Mycolactones are synthesized by large type 1 polyketide synthases. There is a remarkable amount of repeated DNA sequence within the mycolactone pks genes, which provides the opportunity for formation of new mycolactones through recombination (29). However, the core lactone structure in mycolactone F is identical to that in mycolactones from M. ulcerans and M. liflandii. Mycolactone F is the smallest mycolactone identified so far, and it varies from other mycolactones in side chain structure. Our results suggest that side chain structure plays an important role in potency, since the ability of mycolactone F to cause apoptosis is significantly less than that of other mycolactones. In the past five years there has been an intense search for M. ulcerans in the environment. Those studies have relied solely on detection of IS2404 as evidence for M. ulcerans, based on a report showing that IS2404 was absent from 48 species of mycobacteria obtained from a laboratory collection (27). IS2404 PCR has been used to demonstrate the presence of M. ulcerans DNA in fish (10), frogs, many species of insects, snails, and a large range of aquatic samples from Africa (19, 22). The presence of IS2404 in MPMM, along with its presence in M. liflandii and M. pseudoshottsii, provides a clear signal that IS2404 PCR cannot be used as the sole evidence for M. ulcerans in environmental samples. Nonetheless, IS2404 may be a useful marker for the mycolactone plasmid.

There is considerable heterogeneity within M. marinum species (31, 35). In the past few years investigators have suggested that M. marinum isolates from humans are genetically different than isolates from poikilothermic species. Stinear et al. (28) examined 22 M. marinum isolates (19 from humans and 3 from fish) and used multilocus sequence analysis to separate them into five categories. Based on an examination of 11 human isolates and 6 fish isolates, Van der Sar et al. (35) suggested that the human isolates were more pathogenic in zebra fish and better able to grow in the human macrophage THP-1 cell line than isolates from poikilothermic species such as fish. The majority of these strains were from collections, and the country of origin was not provided, making it impossible to compare isolates within a geographic region. The best data for the association of specific M. marinum genotypes with human or nonhuman aquatic vertebrate strains comes from a report by Ucko and Colorni (34) comparing 20 human isolates of M. marinum with 12 fish isolates from the Red Sea. In that study, human isolates were distinguished phenotypically and genotypically from fish isolates from the Red Sea in Israel. In our study we further distinguish the Red and Mediterranean Sea fish isolates from other groups of M. marinum strains by showing that these isolates produce a mycolactone toxin. This work also supports earlier studies describing discrete populations of M. marinum strains in Israel (34).

Why is it that the vast majority of M. marinum strains do not produce mycolactone? One possibility is that not all strains are capable of acting as recipients for the mycolactone plasmid. This is supported by the fact that MPMM strains form a group distinct from other M. marinum isolates in Israel. An interesting parallel may exist between Shigella species and mycolactone-producing mycobacteria. Although it is convenient to look at Shigella species as Escherichia coli with an invasion plasmid, not all E. coli strains can act as recipients for the plasmid. In particular, the loss of outer membrane proteins is a prerequisite for conjugal competency. What are the host requirements for horizontal transfer of the mycolactone plasmid? One possibility is that insertion of IS2404 in M. ulcerans, MPMM, M. liflandii, and M. pseudoshottsii has resulted in loss of membrane-associated genes, thus rendering them competent for horizontal transfer. Alternatively, these strains may have acquired genes enabling horizontal transfer, although this explanation would be inconsistent with molecular evidence suggesting that M. ulcerans evolved from an M. marinum ancestor. Most of the studies on M. marinum and most of the strains in collections are from infected humans. These strains may not be representative of M. marinum in its natural aquatic environment. We cannot rule out the possibility that a more thorough analysis of nonhuman M. marinum isolates might show that MPMM are “typical” strains.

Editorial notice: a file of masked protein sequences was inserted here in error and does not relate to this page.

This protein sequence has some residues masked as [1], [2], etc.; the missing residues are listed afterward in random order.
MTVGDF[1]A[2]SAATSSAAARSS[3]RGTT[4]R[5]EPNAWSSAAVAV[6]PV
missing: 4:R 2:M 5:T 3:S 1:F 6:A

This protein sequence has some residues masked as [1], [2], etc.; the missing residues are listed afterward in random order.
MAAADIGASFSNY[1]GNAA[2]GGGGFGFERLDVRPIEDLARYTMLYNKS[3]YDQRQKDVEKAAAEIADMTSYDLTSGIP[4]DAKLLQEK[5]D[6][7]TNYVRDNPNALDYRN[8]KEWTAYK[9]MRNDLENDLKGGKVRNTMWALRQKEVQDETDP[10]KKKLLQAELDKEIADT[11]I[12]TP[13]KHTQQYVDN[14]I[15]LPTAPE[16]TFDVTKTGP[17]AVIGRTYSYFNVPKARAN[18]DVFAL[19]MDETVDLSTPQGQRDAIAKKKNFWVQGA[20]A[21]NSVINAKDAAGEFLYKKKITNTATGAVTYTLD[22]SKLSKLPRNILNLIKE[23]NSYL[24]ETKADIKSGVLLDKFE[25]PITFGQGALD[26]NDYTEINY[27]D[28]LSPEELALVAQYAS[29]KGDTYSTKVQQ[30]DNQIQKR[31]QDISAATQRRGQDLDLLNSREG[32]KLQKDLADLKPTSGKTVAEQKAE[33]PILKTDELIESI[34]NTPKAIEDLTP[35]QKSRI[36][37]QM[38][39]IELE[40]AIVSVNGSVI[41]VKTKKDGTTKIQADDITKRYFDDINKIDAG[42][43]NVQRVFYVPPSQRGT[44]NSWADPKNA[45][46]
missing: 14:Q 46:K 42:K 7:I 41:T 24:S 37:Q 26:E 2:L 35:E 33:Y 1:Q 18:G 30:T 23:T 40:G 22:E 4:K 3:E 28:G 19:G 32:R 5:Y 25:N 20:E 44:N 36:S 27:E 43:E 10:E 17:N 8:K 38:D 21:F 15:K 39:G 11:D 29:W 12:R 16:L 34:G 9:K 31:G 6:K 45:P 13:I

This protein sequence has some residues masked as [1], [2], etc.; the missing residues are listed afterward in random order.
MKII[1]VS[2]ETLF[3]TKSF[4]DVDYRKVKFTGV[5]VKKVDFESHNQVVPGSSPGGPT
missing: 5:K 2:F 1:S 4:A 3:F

Given the importance of the mycolactone plasmid for virulence of M. ulcerans, what is the likely virulence of MPMM and M. pseudoshottsii for humans? Although mycolactone F is toxic for human cells, this is relevant to human disease only if MPMM or M. pseudoshottsii strains are capable of colonizing mammalian species. The temperature-restricted growth of MPMM and M. pseudoshottsii may well be a barrier to infection of mammalian species. However, mycolactone-producing aquatic mycobacteria may provide a reservoir for genes important for the evolution of new human pathogens.


We thank Tim Stinear, Stewart Cole, and Julian Parkhill for access to unpublished data from the M. ulcerans and M. marinum genomes.